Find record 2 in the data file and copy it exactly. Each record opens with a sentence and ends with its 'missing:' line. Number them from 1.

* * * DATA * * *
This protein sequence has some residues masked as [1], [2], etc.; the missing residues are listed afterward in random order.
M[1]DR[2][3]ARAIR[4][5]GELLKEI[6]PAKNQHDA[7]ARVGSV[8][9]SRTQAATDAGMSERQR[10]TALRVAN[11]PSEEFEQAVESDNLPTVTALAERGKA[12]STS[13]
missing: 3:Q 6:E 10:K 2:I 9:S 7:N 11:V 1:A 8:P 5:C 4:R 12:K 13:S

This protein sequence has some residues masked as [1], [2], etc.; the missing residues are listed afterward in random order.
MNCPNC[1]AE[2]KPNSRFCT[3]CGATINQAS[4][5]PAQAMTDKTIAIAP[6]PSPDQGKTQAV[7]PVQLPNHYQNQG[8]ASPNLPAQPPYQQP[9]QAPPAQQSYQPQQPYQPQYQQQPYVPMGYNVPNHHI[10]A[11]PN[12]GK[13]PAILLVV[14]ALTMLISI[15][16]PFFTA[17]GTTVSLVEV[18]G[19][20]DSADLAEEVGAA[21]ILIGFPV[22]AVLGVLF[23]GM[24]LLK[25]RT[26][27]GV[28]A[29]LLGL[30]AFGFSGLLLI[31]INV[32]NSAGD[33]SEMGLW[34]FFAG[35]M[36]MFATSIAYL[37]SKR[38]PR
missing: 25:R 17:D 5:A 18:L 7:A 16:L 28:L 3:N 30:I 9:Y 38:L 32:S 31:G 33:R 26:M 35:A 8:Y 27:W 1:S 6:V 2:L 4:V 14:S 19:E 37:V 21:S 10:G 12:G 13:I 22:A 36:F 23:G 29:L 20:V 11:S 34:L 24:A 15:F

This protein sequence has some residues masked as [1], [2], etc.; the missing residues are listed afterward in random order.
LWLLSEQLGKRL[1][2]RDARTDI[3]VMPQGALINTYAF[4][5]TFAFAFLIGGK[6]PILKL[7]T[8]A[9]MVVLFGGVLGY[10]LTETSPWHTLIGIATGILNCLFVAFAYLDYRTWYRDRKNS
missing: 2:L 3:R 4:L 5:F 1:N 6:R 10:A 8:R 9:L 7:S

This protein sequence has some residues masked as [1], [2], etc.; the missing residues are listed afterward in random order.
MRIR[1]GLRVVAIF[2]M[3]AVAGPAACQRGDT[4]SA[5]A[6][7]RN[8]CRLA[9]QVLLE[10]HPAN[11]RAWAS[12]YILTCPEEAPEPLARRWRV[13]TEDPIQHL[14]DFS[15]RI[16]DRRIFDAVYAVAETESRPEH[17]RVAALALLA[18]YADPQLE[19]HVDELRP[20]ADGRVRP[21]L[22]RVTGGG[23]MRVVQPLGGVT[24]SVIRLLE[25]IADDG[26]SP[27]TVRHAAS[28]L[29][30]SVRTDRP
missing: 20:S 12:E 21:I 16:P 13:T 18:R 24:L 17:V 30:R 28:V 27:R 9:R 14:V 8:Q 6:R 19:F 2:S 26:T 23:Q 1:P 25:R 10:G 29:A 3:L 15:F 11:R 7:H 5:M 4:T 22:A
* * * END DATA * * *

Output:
This protein sequence has some residues masked as [1], [2], etc.; the missing residues are listed afterward in random order.
MNCPNC[1]AE[2]KPNSRFCT[3]CGATINQAS[4][5]PAQAMTDKTIAIAP[6]PSPDQGKTQAV[7]PVQLPNHYQNQG[8]ASPNLPAQPPYQQP[9]QAPPAQQSYQPQQPYQPQYQQQPYVPMGYNVPNHHI[10]A[11]PN[12]GK[13]PAILLVV[14]ALTMLISI[15][16]PFFTA[17]GTTVSLVEV[18]G[19][20]DSADLAEEVGAA[21]ILIGFPV[22]AVLGVLF[23]GM[24]LLK[25]RT[26][27]GV[28]A[29]LLGL[30]AFGFSGLLLI[31]INV[32]NSAGD[33]SEMGLW[34]FFAG[35]M[36]MFATSIAYL[37]SKR[38]PR
missing: 25:R 17:D 5:A 18:L 7:A 16:L 28:L 3:N 30:I 9:Y 38:L 32:S 31:G 33:R 26:M 35:A 8:Y 27:W 1:S 6:V 2:L 4:V 14:S 19:E 37:V 21:S 10:G 12:G 13:I 22:A 36:F 23:G 29:L 20:V 11:S 34:L 24:A 15:F